These are not lessons I would urge upon those who take themselves and their lives seriously. Of such matters they would be aware in any case. These comments are addressed to the pietists and the puritans as a warning that they should abandon the path of abstraction and themselves take matters more seriously. They will see that no woman exists (unless abstract herself, usually because she is unfortunately not good-looking, hence playing no part in the game) who would not appreciate being the object of such a study, and the more detailed, exhaustive, far-reaching and fundamental, the better. 

After these observations it will be easy to guess what I want to say about wine. Each wine is individual and distinctive. In every wine (variety, vintage, region, terroir, age) there lives a genie of its own that cannot be replicated or imitated. This genie is the oil’s materialised form. Its mask. Each part of the female body has its characteristic scent, which cannot be confused with any other. How can this be? Because each is inhabited by a different little daemon. Wine is a beverage with a spiritual oil­content. In each wine there lives a little angel who, when a person drinks it, does not die but makes its way among the innumerable little fairies and angels who inhabit that person. When the wine is drunk, the little genie is welcomed on arrival by those already within with songs and a deluge of flowers. The little fairy is enchanted and all but bursts into flames with joy. This joyous fire streams through and carries away the drinker. There is no resisting this. That is why I say that a glass of wine is the atheist’s death leap.

I distinguish between blond (white) wines and brunette (red) wines; next, between male (dry) and female (sweet) wines. Furthermore, I distinguish between soprano, alto, tenor, bass wines, unison and polyphonic or symphonic wines. But I also habitually distinguish solar (sun-like), lunar (moon-like) and astral (star-like) wines. By the by, wine is quite easily amenable to the drawing of every kind of distinction. There are, for example, logical wines and mystical wines, visual and acoustic wines, wines that flow from right to left and those that flow from left to right, and so on, ad infinitum. Every wine imposes on us a duty to draw a new distinction.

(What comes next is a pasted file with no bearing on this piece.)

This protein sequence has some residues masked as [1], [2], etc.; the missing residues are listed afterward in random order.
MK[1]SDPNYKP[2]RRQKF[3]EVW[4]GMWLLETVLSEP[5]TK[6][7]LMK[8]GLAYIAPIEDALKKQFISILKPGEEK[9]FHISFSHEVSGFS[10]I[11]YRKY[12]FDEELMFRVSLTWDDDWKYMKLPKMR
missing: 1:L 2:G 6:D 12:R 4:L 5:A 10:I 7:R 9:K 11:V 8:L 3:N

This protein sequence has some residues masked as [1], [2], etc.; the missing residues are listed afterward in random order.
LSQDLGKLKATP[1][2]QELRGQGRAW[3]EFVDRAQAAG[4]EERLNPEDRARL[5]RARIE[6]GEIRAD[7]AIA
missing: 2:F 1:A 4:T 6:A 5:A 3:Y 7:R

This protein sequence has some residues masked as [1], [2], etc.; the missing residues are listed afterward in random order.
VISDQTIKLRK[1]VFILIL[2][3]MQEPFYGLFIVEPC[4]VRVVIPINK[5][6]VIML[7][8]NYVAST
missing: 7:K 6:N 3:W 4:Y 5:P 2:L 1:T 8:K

In the original state of Creation, in the Garden of Eden, it was plants that preserved the most delicate and essential oils of the world’s spirituality. As a matter of fact every plant is itself a genie, that is to say, an angel, and I am able to recognise this little daemon by its shape, colour, blossom, or fruit, though not directly, only in the abstract, in the way that the eyes can recognise something. Directly, only the nose can experience a growing plant because what lies at its innermost core is conveyed by the oil that lives in it. Its scent is the secret of a plant’s being. From childhood onwards my way of getting to know plants on my walks has been by plucking their leaves, rubbing them between my fingers, and taking time to inhale their scent. I do this to this day, though I no longer encounter unfamiliar scents. I know mint, thyme, hemlock, centaury, rosemary, basil, celery, yarrow, chysanthemum, – oh, and bay too, and my heart’s darling little fairy, ravishing lavender. I dare say that there is, under our Hungarian skies but perhaps also in the mediterranean region that I have so often visited, no plant whose genie I do not know personally.